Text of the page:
Will the minister of government services direct Canada Post to return to the table without the demand for dividends that is the root cause of this strike?

Canada PostOral Question Period

2:45 p.m.

Saint-Léonard—Saint-Michel Québec

Liberal

Alfonso Gagliano LiberalMinister of Public Works and Government Services

Mr. Speaker, Canada Post has been at the table from the beginning and continues to be at the table. It has a mandate to negotiate and we believe in a negotiated settlement.

In terms of the other part of the question, the member should know that in 1996 Canada Post's mandate was reviewed. There was a one year study. There was a report that looked at all the possibilities of how the corporation should be run and what were the financial implications.

The government took the report, answered the report and gave a new mandate to Canada Post. I am sure with the negotiated settlement that mandate can be achieved.

Canada PostOral Question Period

2:45 p.m.

NDP

Pat Martin NDP Winnipeg Centre, MB

Mr. Speaker, Canada Post is not supposed to be a cash cow to be milked by the federal government. The government's demand for profits and dividends from Canada Post has all the earmarks of getting the corporation ready for the auction block. It is like fattening up a calf before bringing it to market.

Will the minister of public works withdraw the demand for dividends from Canada Post and assure the House today that the government will never sell off and privatize this valuable asset?

Canada PostOral Question Period

2:45 p.m.

Saint-Léonard—Saint-Michel Québec

Liberal

Alfonso Gagliano LiberalMinister of Public Works and Government Services

Mr. Speaker, I do not know how many times I have to say it in French and English. We do not want to privatize Canada Post Corporation. We want Canada Post to continue to deliver the mail. It is a good corporation in the global economy.

The hon. member should do as much business as we do outside Canada. Canada Post has to make a profit so it can renew its equipment and invest in modern technology.

We want to look at the future, not at the past like the New Democrats.

ApecOral Question Period

2:45 p.m.

Progressive Conservative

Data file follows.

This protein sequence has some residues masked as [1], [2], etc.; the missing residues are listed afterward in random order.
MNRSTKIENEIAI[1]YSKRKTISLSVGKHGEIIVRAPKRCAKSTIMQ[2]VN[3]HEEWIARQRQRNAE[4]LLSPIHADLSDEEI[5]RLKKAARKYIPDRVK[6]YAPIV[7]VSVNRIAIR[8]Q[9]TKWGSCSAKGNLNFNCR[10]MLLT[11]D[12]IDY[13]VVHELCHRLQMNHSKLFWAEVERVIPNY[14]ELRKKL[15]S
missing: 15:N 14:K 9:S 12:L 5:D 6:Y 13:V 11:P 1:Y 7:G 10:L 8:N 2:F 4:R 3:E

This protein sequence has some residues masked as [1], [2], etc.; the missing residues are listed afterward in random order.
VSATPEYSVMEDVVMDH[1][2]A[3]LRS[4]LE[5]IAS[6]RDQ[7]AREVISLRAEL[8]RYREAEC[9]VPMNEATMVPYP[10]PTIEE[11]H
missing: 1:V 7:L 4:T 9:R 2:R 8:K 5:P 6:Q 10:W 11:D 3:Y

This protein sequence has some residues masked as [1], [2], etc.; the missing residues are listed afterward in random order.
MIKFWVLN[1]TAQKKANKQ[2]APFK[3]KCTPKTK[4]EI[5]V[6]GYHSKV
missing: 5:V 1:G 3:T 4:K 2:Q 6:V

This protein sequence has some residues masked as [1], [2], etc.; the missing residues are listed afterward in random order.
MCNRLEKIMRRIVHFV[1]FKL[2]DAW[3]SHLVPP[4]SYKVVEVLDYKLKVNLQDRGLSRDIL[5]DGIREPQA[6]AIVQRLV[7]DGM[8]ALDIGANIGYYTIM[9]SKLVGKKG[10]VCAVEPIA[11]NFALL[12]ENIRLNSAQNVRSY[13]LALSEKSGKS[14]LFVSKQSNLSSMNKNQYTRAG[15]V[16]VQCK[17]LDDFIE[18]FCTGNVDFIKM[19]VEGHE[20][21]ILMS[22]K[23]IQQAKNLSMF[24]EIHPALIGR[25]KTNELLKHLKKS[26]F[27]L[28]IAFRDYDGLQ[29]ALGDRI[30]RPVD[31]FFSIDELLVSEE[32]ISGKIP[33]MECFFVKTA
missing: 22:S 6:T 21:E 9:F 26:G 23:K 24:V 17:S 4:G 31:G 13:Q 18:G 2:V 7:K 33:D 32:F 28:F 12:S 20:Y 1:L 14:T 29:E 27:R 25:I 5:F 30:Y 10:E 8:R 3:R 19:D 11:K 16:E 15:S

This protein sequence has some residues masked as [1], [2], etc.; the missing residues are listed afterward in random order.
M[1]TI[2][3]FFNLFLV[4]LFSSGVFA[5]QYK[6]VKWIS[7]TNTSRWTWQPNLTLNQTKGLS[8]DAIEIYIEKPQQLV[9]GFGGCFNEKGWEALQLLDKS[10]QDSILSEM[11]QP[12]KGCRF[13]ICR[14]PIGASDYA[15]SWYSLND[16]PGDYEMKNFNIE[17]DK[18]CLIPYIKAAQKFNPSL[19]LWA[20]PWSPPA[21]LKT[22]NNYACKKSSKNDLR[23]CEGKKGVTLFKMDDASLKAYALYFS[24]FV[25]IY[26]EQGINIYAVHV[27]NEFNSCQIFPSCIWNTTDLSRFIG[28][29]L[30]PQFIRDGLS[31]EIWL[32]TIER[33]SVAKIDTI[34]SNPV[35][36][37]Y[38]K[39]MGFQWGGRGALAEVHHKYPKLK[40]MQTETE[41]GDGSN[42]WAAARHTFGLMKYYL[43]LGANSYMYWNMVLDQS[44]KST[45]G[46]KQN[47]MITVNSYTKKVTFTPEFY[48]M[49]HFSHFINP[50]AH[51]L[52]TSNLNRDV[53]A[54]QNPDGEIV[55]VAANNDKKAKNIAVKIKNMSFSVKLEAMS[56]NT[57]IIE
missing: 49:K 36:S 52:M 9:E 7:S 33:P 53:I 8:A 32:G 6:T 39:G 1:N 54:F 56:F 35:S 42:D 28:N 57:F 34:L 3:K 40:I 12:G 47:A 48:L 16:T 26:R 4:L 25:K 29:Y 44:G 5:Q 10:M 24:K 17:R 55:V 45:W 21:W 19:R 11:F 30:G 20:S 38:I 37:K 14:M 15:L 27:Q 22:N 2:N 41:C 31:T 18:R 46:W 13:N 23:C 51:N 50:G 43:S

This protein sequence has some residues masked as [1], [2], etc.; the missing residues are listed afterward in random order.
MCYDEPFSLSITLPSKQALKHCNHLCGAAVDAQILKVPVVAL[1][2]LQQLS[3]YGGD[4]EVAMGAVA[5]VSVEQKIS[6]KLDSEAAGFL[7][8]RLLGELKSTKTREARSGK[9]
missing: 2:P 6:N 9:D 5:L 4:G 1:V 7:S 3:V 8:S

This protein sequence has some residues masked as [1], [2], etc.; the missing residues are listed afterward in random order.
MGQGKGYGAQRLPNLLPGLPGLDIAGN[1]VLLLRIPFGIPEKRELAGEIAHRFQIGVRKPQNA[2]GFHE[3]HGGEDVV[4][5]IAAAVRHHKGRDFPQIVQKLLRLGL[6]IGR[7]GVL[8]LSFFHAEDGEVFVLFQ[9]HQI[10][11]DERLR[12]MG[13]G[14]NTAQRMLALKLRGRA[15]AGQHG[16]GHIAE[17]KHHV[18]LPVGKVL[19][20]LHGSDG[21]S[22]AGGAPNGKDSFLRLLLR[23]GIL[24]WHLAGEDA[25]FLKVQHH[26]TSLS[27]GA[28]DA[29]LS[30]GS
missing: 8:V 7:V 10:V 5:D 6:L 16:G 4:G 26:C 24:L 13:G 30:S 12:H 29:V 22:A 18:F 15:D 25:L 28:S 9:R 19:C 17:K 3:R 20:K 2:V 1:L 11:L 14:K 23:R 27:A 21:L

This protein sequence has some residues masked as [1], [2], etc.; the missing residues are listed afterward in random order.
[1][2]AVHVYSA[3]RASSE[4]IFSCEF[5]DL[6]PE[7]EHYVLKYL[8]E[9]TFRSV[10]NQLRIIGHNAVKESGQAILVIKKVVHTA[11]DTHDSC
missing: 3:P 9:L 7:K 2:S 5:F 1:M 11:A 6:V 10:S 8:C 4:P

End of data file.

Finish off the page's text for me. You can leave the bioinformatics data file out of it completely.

Scott Brison Progressive Conservative Kings—Hants, NS

Mr. Speaker, the Minister of Foreign Affairs has warned APEC of irrelevancy if it does not expand its scope to include human rights and environmental issues.

Canada's EDC is backing the Three Gorges project with $172 million worth of Canadian taxpayers money, when the World Bank, CIDA and the U.S. Ex-Im Bank will not back the Three Gorges project based on environmental and human rights concerns.

Based on his own criteria stated at APEC, does the Minister of Foreign Affairs feel that Canada's foreign policy with Asia has become irrelevant?

ApecOral Question Period

2:45 p.m.

Winnipeg South Centre Manitoba

Liberal

Lloyd Axworthy LiberalMinister of Foreign Affairs

Mr. Speaker, at the APEC ministerial meeting this past week a couple of important steps were taken.

First, it was agreed by all ministers that questions dealing with the consequences of economic change and trade liberalization impacts upon labour markets would be a matter for consideration under the human resource working group of ministers. That would involve a combination of labour and management consultations to ensure we are able to examine the full consequences.

Second, the ministers also decided to sponsor support of a ministerial meeting on women's issues which will be held in the Philippines next year.

Land MinesOral Question Period

2:50 p.m.

Liberal

David Pratt Liberal Nepean—Carleton, ON

Mr. Speaker, my question is for the Minister of Industry.